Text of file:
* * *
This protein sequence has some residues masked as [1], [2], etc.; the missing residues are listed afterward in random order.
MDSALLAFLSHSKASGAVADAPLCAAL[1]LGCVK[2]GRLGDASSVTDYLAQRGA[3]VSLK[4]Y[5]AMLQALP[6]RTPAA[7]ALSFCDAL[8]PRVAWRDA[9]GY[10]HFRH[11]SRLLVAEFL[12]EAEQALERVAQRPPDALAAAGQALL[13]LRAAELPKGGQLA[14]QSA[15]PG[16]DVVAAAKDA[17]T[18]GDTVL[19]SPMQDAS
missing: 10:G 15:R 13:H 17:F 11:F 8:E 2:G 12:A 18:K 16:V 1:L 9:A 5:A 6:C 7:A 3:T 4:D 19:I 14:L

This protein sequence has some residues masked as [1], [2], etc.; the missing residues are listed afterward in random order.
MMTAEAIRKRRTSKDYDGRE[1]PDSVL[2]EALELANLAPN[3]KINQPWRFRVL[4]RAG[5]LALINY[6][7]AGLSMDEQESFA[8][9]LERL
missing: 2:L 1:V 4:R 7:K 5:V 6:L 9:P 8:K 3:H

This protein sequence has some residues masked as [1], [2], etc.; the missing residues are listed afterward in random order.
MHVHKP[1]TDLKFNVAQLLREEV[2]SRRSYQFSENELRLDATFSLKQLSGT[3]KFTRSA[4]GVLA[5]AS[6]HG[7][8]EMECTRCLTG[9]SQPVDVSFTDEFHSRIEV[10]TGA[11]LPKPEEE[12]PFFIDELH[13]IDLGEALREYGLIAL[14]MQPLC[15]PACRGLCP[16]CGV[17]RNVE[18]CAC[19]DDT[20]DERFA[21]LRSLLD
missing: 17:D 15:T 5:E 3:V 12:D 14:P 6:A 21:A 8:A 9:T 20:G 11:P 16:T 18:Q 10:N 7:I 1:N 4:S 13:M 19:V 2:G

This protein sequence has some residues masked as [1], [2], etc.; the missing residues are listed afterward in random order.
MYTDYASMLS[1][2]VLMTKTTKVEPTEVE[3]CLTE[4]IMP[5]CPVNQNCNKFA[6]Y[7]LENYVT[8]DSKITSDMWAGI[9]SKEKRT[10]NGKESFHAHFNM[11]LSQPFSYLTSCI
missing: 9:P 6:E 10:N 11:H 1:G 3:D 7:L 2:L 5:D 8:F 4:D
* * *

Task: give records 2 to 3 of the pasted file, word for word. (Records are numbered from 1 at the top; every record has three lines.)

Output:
This protein sequence has some residues masked as [1], [2], etc.; the missing residues are listed afterward in random order.
MMTAEAIRKRRTSKDYDGRE[1]PDSVL[2]EALELANLAPN[3]KINQPWRFRVL[4]RAG[5]LALINY[6][7]AGLSMDEQESFA[8][9]LERL
missing: 2:L 1:V 4:R 7:K 5:V 6:L 9:P 8:K 3:H

This protein sequence has some residues masked as [1], [2], etc.; the missing residues are listed afterward in random order.
MHVHKP[1]TDLKFNVAQLLREEV[2]SRRSYQFSENELRLDATFSLKQLSGT[3]KFTRSA[4]GVLA[5]AS[6]HG[7][8]EMECTRCLTG[9]SQPVDVSFTDEFHSRIEV[10]TGA[11]LPKPEEE[12]PFFIDELH[13]IDLGEALREYGLIAL[14]MQPLC[15]PACRGLCP[16]CGV[17]RNVE[18]CAC[19]DDT[20]DERFA[21]LRSLLD
missing: 17:D 15:T 5:E 3:V 12:D 14:P 6:A 21:A 8:A 9:T 20:G 11:P 16:T 18:Q 10:N 7:I 1:N 4:S 13:M 19:V 2:G